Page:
After the Allied landing in Sicily, the Italian monarchy, compromised by its support of Fascism since the 1920s, overthrew Mussolini in an attempt to save itself. The Duce was arrested on the 25th of July 1943 with the complicity of other leaders of the fascist party.
The majority of the Italian people started to hope for a quick end to the war, but, in reality, this was the point when the Italian homeland became a battlefield, where previously Italian forces had been fighting abroad.
The new government, guided by Marshal Pietro Badoglio, formally still in alliance with the Third Reich, secretly began negotiations with Allied forces which led to the armistice of September 8th, 1943.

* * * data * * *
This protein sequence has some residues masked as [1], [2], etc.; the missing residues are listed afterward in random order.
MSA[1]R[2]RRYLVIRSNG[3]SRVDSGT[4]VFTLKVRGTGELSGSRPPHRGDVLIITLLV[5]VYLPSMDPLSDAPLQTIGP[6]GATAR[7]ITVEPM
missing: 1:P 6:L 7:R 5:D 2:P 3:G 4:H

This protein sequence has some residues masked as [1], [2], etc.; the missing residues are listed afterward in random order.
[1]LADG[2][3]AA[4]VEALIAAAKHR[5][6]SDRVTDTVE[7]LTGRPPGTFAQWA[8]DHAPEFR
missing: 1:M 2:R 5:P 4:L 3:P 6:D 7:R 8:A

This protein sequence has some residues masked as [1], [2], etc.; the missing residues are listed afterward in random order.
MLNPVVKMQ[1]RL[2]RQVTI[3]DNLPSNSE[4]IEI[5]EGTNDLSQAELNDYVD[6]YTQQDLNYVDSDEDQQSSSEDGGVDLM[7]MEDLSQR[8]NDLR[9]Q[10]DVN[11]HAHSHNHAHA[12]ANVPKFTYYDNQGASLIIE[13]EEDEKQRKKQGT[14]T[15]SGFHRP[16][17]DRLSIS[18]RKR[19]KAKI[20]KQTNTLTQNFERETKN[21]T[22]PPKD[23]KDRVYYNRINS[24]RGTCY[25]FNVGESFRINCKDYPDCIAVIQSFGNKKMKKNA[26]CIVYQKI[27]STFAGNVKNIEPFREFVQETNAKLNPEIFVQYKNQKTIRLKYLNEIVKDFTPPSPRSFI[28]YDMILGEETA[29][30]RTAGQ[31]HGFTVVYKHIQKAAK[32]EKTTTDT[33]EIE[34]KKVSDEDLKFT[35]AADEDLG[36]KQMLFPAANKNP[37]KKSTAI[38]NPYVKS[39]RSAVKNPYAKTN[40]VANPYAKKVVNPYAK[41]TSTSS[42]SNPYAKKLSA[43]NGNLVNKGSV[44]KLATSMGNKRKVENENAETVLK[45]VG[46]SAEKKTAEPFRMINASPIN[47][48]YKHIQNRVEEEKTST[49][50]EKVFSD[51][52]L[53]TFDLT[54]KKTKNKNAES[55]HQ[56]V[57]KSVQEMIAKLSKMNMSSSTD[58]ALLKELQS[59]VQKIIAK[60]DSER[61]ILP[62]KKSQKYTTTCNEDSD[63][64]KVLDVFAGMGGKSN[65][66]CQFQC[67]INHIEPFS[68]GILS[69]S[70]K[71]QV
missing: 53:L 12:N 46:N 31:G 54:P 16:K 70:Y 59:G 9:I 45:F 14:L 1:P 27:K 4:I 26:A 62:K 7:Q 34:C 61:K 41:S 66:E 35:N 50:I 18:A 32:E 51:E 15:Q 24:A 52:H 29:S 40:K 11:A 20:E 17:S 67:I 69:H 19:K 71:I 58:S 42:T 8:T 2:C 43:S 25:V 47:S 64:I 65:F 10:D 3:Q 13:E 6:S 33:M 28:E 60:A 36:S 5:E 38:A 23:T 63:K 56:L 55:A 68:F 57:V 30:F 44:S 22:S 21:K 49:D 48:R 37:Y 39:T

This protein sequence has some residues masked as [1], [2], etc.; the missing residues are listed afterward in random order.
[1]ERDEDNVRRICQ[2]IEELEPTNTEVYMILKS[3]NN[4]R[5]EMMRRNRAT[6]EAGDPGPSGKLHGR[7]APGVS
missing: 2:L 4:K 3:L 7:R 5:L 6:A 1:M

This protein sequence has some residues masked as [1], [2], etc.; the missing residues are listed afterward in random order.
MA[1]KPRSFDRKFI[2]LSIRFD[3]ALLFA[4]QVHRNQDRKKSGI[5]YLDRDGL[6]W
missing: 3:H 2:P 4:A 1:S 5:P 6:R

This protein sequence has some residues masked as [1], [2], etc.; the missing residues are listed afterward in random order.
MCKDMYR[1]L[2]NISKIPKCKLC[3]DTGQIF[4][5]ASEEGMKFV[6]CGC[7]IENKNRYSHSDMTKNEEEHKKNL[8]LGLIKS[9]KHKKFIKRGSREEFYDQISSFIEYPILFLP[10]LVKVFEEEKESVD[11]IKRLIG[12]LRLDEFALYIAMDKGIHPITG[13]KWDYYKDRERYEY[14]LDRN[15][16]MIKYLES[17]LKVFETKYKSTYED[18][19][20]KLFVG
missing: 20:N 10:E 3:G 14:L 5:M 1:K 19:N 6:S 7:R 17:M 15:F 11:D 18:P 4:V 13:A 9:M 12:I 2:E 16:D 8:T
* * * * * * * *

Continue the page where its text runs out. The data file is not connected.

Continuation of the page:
In October 1943, the new government declared war on Germany. In the meantime the Third Reich moved troops to Italy. When the Italian-Allied armistice was made public, German forces completed their occupation of northern Italy while the King and the Italian High Command fled south to territory controlled by the Allies. This provoked the break up of the Royal Italian Army. Abandoned, without orders and tired of war, most of the army disbanded.
More than 600.000 Italian soldiers were captured by the Nazis and deported or killed if they had continued fighting German forces in Cefalonia and on the Greek mainland. No steps had been taken by the King or the new government to prevent this from happening.